FAQ on Air Conditioning - Part II: Performance and Troubleshooting
Filan & Conner provides emergency air conditioning service all over West Berlin and neighboring cities. As mentioned in Part I of this FAQ, homeowners ask our technicians many good questions about AC that call for reliable, educated answers.
Air conditioners are a big investment in a home, and keeping your AC operating at manufacturer’s specifications will not only prolong its lifespan, but also help capping your energy bills.
This Part II of our FAQ addresses the issue of performance and gives you pointers as to what could be wrong with the unit in case it starts malfunctioning.
IMPORTANT: This FAQ is not a diagnostic manual however, and we just publish it for informational purposes. Because your manufacturer’s warranty almost certainly requires a professional AC technician to do regular maintenance on your unit, we recommend that you follow th terms of your warranty.
Why is my air conditioner not cooling properly?
There are several reasons why your air conditioner might not be cooling properly. Amongst them, some of the most common are dirty filters, low refrigerant levels, and a malfunctioning thermostat.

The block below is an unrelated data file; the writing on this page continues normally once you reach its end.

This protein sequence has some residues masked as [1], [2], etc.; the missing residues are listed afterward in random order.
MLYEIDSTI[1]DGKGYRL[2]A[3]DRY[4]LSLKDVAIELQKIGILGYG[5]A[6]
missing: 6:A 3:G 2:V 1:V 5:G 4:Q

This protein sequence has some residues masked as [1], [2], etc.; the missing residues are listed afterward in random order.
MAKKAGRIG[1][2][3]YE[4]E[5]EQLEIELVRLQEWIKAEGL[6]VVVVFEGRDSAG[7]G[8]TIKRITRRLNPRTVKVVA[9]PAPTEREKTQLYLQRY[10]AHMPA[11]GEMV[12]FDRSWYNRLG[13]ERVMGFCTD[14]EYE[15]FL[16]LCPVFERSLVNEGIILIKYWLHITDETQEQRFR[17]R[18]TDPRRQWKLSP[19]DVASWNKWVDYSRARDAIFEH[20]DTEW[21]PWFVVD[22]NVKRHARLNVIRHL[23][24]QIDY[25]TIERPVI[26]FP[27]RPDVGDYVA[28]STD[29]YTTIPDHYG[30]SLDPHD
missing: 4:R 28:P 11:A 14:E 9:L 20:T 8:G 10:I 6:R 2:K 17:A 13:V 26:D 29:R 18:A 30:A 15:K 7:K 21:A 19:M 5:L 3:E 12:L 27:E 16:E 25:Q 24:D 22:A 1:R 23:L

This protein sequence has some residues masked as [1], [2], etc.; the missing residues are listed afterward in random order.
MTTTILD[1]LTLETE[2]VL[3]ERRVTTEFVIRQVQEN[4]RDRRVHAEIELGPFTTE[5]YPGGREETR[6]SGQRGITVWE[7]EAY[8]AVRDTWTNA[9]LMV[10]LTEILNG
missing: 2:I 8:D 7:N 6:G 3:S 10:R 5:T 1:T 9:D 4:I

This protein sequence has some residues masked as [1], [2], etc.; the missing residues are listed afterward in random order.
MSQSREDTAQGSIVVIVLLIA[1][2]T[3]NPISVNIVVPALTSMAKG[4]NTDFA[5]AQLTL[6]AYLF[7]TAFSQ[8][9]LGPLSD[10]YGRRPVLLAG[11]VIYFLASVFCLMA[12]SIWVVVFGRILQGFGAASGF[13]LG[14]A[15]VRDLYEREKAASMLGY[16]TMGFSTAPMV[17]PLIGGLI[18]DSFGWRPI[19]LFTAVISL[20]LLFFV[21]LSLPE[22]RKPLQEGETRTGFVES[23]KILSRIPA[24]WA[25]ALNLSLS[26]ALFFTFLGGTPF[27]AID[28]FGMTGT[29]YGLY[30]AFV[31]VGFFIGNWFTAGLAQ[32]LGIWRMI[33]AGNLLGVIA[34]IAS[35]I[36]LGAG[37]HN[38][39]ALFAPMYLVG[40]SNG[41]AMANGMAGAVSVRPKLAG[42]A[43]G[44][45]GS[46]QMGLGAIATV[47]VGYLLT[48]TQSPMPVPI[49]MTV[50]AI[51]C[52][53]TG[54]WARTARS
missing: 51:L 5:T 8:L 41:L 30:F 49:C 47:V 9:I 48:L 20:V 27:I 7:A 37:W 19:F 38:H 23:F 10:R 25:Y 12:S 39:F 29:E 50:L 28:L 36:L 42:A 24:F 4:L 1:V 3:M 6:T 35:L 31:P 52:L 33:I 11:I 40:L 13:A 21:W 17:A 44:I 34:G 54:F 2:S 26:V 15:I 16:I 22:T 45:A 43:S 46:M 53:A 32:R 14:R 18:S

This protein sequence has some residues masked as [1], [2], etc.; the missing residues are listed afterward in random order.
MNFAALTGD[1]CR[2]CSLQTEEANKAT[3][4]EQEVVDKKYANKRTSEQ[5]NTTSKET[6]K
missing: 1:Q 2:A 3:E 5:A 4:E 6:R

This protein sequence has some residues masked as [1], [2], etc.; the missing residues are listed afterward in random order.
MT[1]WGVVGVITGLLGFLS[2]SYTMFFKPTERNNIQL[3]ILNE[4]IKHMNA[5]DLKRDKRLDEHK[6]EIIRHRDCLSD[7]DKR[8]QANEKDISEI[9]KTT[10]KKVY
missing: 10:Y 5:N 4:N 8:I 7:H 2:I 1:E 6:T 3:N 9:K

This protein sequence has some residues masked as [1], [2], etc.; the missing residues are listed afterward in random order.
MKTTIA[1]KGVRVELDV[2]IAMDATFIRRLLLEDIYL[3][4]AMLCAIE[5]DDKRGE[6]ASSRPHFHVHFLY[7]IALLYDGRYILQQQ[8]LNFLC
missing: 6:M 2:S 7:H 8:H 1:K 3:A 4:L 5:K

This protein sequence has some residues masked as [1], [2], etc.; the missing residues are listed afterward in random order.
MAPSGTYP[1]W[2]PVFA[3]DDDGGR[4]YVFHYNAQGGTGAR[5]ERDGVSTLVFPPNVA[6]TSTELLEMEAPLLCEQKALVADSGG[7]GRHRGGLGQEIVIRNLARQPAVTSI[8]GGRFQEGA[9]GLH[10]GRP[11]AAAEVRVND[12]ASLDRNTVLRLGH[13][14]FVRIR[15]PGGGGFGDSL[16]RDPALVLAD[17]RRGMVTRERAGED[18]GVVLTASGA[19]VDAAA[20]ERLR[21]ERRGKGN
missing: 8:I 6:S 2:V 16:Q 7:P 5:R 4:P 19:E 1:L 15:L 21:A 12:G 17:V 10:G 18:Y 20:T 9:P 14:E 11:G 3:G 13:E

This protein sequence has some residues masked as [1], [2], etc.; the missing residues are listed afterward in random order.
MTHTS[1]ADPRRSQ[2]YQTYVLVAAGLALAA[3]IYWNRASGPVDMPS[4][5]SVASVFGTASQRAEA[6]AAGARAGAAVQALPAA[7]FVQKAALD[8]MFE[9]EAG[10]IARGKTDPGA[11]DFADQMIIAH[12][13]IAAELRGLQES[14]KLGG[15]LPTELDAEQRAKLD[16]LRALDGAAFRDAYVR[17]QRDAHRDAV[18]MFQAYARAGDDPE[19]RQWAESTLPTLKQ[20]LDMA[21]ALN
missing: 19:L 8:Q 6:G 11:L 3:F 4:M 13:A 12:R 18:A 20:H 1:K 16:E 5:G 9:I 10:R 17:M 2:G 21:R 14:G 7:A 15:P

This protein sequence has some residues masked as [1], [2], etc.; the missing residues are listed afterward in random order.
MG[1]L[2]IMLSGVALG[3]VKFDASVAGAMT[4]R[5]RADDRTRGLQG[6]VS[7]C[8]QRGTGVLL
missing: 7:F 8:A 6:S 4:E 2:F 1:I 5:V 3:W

Check your filters regularly and replace or clean them as needed. If the problem persists, it is best to consult with a professional AC technician to diagnose and fix the issue.
When an air conditioning unit does not cool off properly, we systematically suspect 3 potential issues:
(1) The air filters are clogged and the airflow is restricted. The system has to work harder to circulate the same volume of air;
(2) A system may be low in refrigerant due to leaks in the refrigerant lines. This problem typically occurs at the fittings and connectors, but it can also be the result of a puncture in the copper lines;
(3) The evaporator and condenser coils are dirty, and the dirt impedes the cooling process.
These are not all the reasons: a malfunctioning thermostat, electrical issues, or a compromised compressor can also be culprits.
Each part of the system needs to be diagnosed to detect abnormalities and excessive wear and tear. Regular maintenance and timely interventions will tend to prevent these issues and ensure consistent cooling performance.
Why is my AC blowing warm air?
If your AC is blowing warm air, you could be facing a tripped circuit breaker, low refrigerant levels, or a dirty evaporator coil. You could start your diagnostic by setting the thermostat to "cool" and checking the circuit breaker. If the issue persists, seek the assistance of a professional AC technician.